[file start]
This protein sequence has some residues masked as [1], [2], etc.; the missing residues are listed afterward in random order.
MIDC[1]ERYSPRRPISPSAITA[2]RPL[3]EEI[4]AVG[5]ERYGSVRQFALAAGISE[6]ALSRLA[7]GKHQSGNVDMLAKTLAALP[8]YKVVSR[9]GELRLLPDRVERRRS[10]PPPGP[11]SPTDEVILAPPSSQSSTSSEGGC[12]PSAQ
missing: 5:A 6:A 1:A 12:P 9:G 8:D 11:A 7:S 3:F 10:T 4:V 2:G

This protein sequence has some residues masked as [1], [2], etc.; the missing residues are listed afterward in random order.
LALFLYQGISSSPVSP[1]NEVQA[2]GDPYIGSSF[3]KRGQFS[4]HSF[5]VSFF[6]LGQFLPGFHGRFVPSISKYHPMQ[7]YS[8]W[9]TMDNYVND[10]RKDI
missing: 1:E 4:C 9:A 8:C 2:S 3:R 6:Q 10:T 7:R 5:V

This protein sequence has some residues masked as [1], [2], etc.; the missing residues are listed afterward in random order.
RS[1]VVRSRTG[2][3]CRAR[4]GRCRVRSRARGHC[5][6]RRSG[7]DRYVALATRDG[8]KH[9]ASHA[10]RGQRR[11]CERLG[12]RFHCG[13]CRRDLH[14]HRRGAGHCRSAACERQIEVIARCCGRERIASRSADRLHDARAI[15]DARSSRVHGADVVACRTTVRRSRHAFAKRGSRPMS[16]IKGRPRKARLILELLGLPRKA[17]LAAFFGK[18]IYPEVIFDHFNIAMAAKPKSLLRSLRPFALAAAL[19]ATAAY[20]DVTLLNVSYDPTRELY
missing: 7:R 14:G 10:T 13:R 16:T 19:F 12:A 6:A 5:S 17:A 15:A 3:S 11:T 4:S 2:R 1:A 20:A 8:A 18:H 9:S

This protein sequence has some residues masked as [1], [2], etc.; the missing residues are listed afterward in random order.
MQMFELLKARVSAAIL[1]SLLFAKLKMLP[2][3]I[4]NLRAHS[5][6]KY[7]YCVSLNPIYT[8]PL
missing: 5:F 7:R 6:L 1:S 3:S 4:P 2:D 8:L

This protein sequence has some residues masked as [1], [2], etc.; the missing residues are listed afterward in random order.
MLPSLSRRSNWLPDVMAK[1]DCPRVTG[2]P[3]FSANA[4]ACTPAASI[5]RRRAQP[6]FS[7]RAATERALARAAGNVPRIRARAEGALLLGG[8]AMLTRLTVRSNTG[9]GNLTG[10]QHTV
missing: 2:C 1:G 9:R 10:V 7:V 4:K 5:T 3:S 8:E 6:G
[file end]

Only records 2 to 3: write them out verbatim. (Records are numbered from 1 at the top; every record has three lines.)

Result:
This protein sequence has some residues masked as [1], [2], etc.; the missing residues are listed afterward in random order.
LALFLYQGISSSPVSP[1]NEVQA[2]GDPYIGSSF[3]KRGQFS[4]HSF[5]VSFF[6]LGQFLPGFHGRFVPSISKYHPMQ[7]YS[8]W[9]TMDNYVND[10]RKDI
missing: 1:E 4:C 9:A 8:C 2:S 3:R 6:Q 10:T 7:R 5:V

This protein sequence has some residues masked as [1], [2], etc.; the missing residues are listed afterward in random order.
RS[1]VVRSRTG[2][3]CRAR[4]GRCRVRSRARGHC[5][6]RRSG[7]DRYVALATRDG[8]KH[9]ASHA[10]RGQRR[11]CERLG[12]RFHCG[13]CRRDLH[14]HRRGAGHCRSAACERQIEVIARCCGRERIASRSADRLHDARAI[15]DARSSRVHGADVVACRTTVRRSRHAFAKRGSRPMS[16]IKGRPRKARLILELLGLPRKA[17]LAAFFGK[18]IYPEVIFDHFNIAMAAKPKSLLRSLRPFALAAAL[19]ATAAY[20]DVTLLNVSYDPTRELY
missing: 7:R 14:G 10:T 13:R 16:T 19:F 12:A 6:A 5:S 17:A 15:A 3:S 11:T 4:S 2:R 1:A 20:A 8:A 18:H 9:S